# Are there...one-way encryption algorithms

Anton Stiglic astiglic at okiok.com
Tue Nov 18 12:19:48 EST 2003

```"David Wagner" <daw at taverner.cs.berkeley.edu> wrote in message
news:bp9c6h\$kpe\$1 at abraham.cs.berkeley.edu...
> martin f krafft  wrote:
> >it came up lately in a discussion, and I couldn't put a name to it:
> >a means to use symmetric crypto without exchanging keys:
> >
> >  - Alice encrypts M with key A and sends it to Bob
> >  - Bob encrypts A(M) with key B and sends it to Alice
> >  - Alice decrypts B(A(M)) with key A, leaving B(M), sends it to Bob
> >  - Bob decrypts B(M) with key B leaving him with M.
> >
> >Are there algorithms for this already? What's the scheme called?
>
> It's called Pollig-Hellman.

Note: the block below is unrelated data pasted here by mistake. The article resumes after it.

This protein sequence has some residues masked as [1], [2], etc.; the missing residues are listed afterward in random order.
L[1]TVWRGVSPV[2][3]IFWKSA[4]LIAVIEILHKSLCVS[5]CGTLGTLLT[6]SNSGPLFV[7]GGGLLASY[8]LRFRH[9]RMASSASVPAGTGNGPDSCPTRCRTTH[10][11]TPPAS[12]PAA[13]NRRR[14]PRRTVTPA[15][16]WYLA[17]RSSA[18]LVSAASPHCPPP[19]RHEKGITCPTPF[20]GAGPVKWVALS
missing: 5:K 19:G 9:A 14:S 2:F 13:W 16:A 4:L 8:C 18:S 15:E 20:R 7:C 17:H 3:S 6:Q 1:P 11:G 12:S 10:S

If I'm not mistaken you are wrong.  Pohlig-Hellman proposed an encryption
scheme based on discret log, the description of the OP was for a
key transport protocol.
In Pohlig-Hellman, what you do is have Alice and Bob share secret
keys k and d such that k*d == 1 mod (p-1), where p is some prime.
To encrypt a message M Alice computes M^k mod p, and Bob
can decrypt by computing (M^k)^d mod p == M mod p.

This is commonly referred to as the Pohlig-Hellman symmetric-key
exponentiation cipher.

It is described in patent 4,424,414 which you can find here
http://patft.uspto.gov/netahtml/search-bool.html

Also mentioned in HAC, chapter 15, section 15.2.3, (iii).

The algorithm that was described by the OP is really Shamir's
three-pass algorithm, also known as Shamir's no-key protocol.

--Anton

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